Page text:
Continued weakening was forecast and the U.S. National Hurricane Center said Irma was expected to become a tropical storm over northern Florida or southern Georgia later in the day Monday.
Warnings of risky storm surges remained in effect through vast swaths of peninsular Florida, where more than six million people had been ordered to flee Irma in one of the biggest evacuations in United States history.
Irma made its second US landfall at Marco Island at about 3:30 p.m. One stretch of the bay was six feet below normal tide. No injuries have been reported. Officials warned it could take weeks for electricity to be restored to everyone. Miami Beach barred outsiders from the island.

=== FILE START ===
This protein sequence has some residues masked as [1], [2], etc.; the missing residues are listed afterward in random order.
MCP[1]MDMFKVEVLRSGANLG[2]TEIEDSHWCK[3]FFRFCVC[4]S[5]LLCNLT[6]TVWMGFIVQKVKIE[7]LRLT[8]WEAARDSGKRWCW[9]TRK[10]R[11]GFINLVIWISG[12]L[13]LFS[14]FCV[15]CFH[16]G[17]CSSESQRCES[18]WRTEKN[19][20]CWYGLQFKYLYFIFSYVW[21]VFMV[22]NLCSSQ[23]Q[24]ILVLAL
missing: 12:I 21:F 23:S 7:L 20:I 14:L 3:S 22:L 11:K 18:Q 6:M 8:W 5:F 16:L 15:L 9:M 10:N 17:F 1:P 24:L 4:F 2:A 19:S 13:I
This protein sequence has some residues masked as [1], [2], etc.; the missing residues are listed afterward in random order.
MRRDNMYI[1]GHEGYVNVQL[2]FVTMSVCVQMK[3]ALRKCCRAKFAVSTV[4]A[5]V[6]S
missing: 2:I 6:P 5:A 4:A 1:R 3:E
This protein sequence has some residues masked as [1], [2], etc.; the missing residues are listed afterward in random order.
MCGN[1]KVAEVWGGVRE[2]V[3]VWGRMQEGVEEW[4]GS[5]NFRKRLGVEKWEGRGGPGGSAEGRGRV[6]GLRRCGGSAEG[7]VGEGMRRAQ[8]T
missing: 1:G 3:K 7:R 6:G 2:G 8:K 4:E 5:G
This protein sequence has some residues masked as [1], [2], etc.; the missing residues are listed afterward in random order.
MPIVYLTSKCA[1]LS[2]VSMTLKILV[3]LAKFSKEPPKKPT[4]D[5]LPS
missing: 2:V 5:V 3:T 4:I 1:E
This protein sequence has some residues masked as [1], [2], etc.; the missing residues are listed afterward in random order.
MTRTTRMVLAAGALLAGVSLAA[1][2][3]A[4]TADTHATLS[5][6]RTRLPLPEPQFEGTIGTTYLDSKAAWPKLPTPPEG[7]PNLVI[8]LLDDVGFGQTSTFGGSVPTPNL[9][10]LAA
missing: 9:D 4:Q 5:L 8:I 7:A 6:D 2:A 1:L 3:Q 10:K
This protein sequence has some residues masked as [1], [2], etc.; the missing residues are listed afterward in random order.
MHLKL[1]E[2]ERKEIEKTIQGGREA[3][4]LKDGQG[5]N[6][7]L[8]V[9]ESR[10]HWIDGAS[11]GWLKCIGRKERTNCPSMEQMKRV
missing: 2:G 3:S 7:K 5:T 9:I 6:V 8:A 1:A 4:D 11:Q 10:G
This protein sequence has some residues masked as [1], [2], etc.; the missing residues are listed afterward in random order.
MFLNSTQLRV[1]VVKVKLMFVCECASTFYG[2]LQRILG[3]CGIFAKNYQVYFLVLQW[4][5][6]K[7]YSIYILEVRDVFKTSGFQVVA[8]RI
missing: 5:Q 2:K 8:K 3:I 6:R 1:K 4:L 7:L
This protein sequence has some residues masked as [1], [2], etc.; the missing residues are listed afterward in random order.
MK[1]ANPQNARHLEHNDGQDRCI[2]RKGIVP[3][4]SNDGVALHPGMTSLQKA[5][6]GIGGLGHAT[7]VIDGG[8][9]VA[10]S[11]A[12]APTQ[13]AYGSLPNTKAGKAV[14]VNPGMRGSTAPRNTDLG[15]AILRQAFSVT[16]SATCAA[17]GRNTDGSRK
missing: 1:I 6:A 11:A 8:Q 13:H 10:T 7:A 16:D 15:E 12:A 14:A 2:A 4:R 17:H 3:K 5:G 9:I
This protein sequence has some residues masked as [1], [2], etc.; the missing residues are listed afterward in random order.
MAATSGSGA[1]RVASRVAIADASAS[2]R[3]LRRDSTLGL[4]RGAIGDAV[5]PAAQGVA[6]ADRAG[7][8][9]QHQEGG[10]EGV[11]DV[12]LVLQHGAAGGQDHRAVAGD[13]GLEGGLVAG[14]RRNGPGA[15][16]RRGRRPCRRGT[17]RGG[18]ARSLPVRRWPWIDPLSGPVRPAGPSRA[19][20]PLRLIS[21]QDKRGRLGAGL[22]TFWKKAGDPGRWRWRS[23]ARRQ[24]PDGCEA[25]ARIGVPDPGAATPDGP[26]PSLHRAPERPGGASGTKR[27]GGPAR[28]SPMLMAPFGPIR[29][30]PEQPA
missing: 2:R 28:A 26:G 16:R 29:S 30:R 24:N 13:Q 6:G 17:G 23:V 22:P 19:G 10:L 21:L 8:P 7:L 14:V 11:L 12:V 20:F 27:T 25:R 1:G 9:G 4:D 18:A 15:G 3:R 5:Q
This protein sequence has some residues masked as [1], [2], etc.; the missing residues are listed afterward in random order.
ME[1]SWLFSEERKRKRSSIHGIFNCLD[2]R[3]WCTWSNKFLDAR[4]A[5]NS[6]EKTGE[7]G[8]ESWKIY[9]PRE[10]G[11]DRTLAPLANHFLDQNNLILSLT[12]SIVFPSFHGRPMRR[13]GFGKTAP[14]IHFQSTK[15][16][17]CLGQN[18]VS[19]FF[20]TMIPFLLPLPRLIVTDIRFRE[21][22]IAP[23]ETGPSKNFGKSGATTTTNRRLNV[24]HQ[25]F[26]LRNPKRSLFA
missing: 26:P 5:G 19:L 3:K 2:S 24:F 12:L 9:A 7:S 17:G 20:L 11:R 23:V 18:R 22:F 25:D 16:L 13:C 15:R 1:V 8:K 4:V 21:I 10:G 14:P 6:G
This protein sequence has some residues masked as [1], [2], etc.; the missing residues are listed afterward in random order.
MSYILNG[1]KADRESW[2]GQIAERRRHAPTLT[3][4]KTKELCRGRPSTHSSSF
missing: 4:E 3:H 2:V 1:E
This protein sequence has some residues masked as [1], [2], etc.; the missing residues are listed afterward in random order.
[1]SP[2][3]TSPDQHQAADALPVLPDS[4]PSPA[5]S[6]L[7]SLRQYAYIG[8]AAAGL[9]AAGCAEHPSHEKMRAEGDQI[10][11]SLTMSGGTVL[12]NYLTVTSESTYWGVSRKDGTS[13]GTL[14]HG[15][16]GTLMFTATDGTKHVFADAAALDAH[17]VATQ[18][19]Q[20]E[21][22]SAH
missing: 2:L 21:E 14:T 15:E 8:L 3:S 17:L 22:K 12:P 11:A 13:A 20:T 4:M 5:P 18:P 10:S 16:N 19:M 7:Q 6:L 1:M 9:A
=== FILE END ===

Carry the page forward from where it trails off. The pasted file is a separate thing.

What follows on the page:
Monroe County Administrator Roman Gastesi said relief will arrive on a C-130 military plane Monday morning at the Key West International Airport.
In one of the largest US evacuations, almost 7 million people in the Southeast were warned to seek shelter, including 6.4 million in Florida alone.
Irma, meanwhile, was making its way north after making landfall on the southwestern coast of Florida.
But then Irma made a more pronounced westward shift - the result of what meteorologists said was an atmospheric tug-of-war between weather systems that nudged Irma and determined when it made its crucial right turn into Florida. Evacuees Of The Keys shared school closure notices, videos of destruction, and manyposts from friends and relatives searching for loved ones.